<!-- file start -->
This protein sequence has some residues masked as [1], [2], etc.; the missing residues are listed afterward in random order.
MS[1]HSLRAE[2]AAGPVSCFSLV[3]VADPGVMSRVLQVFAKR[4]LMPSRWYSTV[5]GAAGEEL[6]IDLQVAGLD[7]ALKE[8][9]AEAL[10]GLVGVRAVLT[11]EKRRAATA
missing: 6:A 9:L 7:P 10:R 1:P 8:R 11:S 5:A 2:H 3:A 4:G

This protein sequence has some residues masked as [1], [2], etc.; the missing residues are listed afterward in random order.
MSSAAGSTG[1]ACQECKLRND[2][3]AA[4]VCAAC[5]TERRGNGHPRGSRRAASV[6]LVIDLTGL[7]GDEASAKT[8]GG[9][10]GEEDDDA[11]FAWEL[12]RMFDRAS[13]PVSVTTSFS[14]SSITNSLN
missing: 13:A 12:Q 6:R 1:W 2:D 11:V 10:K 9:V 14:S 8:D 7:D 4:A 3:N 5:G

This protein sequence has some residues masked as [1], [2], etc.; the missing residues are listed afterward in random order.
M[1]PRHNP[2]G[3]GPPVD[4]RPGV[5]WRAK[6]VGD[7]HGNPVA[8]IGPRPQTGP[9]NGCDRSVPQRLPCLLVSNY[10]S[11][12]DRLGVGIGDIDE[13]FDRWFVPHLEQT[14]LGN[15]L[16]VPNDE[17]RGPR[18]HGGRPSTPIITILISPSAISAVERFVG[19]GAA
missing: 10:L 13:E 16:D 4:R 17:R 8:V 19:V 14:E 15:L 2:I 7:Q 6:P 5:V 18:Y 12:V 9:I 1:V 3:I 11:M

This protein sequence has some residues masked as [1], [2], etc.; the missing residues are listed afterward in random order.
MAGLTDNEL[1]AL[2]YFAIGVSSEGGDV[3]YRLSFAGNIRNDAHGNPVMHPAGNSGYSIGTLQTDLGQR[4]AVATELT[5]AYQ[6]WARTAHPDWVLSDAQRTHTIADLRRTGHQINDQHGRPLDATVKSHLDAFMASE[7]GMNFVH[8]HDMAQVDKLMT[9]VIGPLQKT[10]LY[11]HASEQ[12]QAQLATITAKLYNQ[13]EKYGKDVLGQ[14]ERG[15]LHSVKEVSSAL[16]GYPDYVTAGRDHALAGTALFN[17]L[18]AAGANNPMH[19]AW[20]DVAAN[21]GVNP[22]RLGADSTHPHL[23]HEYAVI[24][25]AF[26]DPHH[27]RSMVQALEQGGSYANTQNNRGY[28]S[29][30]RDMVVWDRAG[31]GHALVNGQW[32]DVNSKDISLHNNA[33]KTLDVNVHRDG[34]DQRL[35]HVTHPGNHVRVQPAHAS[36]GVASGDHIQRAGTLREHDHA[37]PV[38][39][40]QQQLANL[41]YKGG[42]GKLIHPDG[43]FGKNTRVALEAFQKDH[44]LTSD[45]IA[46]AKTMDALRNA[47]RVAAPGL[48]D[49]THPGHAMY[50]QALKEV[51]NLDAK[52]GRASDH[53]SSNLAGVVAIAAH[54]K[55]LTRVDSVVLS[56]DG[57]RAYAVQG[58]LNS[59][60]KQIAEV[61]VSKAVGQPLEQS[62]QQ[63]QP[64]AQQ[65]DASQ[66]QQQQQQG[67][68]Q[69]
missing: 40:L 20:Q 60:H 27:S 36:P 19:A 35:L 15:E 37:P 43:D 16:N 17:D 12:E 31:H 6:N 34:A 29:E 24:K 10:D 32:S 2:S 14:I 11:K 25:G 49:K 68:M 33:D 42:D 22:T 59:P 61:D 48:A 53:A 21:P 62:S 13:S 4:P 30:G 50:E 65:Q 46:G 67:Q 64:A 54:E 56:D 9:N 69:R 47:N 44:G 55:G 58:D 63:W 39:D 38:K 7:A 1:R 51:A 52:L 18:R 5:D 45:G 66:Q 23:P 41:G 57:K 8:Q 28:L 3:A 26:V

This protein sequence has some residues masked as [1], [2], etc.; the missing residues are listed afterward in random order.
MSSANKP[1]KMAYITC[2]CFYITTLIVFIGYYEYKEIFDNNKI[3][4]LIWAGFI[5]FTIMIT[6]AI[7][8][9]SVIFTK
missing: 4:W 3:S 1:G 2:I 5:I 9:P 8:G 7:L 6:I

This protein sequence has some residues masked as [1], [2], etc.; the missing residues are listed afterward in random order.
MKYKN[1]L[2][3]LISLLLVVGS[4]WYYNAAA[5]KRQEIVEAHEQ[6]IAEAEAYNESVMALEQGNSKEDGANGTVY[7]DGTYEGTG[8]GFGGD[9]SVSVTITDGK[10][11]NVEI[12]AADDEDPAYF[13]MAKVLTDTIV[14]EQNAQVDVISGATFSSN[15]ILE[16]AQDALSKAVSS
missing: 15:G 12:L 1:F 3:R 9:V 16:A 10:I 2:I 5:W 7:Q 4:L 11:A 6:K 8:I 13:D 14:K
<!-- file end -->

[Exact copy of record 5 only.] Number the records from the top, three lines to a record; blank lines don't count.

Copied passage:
This protein sequence has some residues masked as [1], [2], etc.; the missing residues are listed afterward in random order.
MSSANKP[1]KMAYITC[2]CFYITTLIVFIGYYEYKEIFDNNKI[3][4]LIWAGFI[5]FTIMIT[6]AI[7][8][9]SVIFTK
missing: 4:W 3:S 1:G 2:I 5:I 9:P 8:G 7:L 6:I